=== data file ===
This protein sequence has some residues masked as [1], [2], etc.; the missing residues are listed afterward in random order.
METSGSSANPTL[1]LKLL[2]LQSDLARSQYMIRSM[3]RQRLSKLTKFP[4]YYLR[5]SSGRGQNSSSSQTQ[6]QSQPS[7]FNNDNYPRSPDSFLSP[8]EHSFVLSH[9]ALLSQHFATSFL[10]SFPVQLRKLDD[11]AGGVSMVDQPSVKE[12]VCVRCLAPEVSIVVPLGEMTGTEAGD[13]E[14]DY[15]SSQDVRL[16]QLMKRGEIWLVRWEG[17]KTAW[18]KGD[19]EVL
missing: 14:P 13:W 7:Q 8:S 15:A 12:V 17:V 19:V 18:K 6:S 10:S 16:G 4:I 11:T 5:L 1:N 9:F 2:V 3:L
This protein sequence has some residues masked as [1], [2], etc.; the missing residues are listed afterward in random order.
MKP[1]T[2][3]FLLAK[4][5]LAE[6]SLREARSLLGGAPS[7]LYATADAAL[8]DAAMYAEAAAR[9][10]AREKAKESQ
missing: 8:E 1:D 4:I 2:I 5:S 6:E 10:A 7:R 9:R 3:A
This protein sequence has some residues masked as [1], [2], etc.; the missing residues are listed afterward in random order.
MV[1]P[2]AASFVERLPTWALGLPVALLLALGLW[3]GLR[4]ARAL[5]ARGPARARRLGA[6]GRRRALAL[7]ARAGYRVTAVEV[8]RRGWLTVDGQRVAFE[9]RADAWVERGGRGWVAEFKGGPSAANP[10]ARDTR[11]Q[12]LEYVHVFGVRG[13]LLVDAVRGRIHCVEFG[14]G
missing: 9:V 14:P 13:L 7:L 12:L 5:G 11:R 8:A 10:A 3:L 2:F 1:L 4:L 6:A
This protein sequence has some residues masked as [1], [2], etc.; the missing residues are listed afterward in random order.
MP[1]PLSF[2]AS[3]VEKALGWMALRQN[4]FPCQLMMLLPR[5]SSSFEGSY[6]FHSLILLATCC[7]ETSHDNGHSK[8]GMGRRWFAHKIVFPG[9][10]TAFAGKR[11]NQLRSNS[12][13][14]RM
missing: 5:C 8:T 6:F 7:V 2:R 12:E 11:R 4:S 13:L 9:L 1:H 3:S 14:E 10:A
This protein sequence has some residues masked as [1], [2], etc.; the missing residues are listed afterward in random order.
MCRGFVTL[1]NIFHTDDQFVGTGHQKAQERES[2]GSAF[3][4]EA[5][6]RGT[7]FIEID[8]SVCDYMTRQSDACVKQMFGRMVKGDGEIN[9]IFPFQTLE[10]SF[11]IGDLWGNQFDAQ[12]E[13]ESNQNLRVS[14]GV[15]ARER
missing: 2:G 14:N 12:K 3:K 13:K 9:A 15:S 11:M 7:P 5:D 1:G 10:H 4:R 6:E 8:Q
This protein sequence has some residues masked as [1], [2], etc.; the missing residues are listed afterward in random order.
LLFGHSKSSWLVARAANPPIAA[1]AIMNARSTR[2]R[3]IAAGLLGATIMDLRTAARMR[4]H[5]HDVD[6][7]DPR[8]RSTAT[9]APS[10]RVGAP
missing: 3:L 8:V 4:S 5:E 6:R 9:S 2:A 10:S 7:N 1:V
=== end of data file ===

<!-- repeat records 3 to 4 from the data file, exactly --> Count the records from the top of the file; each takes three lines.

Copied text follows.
This protein sequence has some residues masked as [1], [2], etc.; the missing residues are listed afterward in random order.
MV[1]P[2]AASFVERLPTWALGLPVALLLALGLW[3]GLR[4]ARAL[5]ARGPARARRLGA[6]GRRRALAL[7]ARAGYRVTAVEV[8]RRGWLTVDGQRVAFE[9]RADAWVERGGRGWVAEFKGGPSAANP[10]ARDTR[11]Q[12]LEYVHVFGVRG[13]LLVDAVRGRIHCVEFG[14]G
missing: 9:V 14:P 13:L 7:L 12:L 5:G 11:R 8:A 10:A 3:L 2:F 1:L 4:L 6:A
This protein sequence has some residues masked as [1], [2], etc.; the missing residues are listed afterward in random order.
MP[1]PLSF[2]AS[3]VEKALGWMALRQN[4]FPCQLMMLLPR[5]SSSFEGSY[6]FHSLILLATCC[7]ETSHDNGHSK[8]GMGRRWFAHKIVFPG[9][10]TAFAGKR[11]NQLRSNS[12][13][14]RM
missing: 5:C 8:T 6:F 7:V 2:R 12:E 11:R 4:S 13:L 9:L 1:H 3:S 14:E 10:A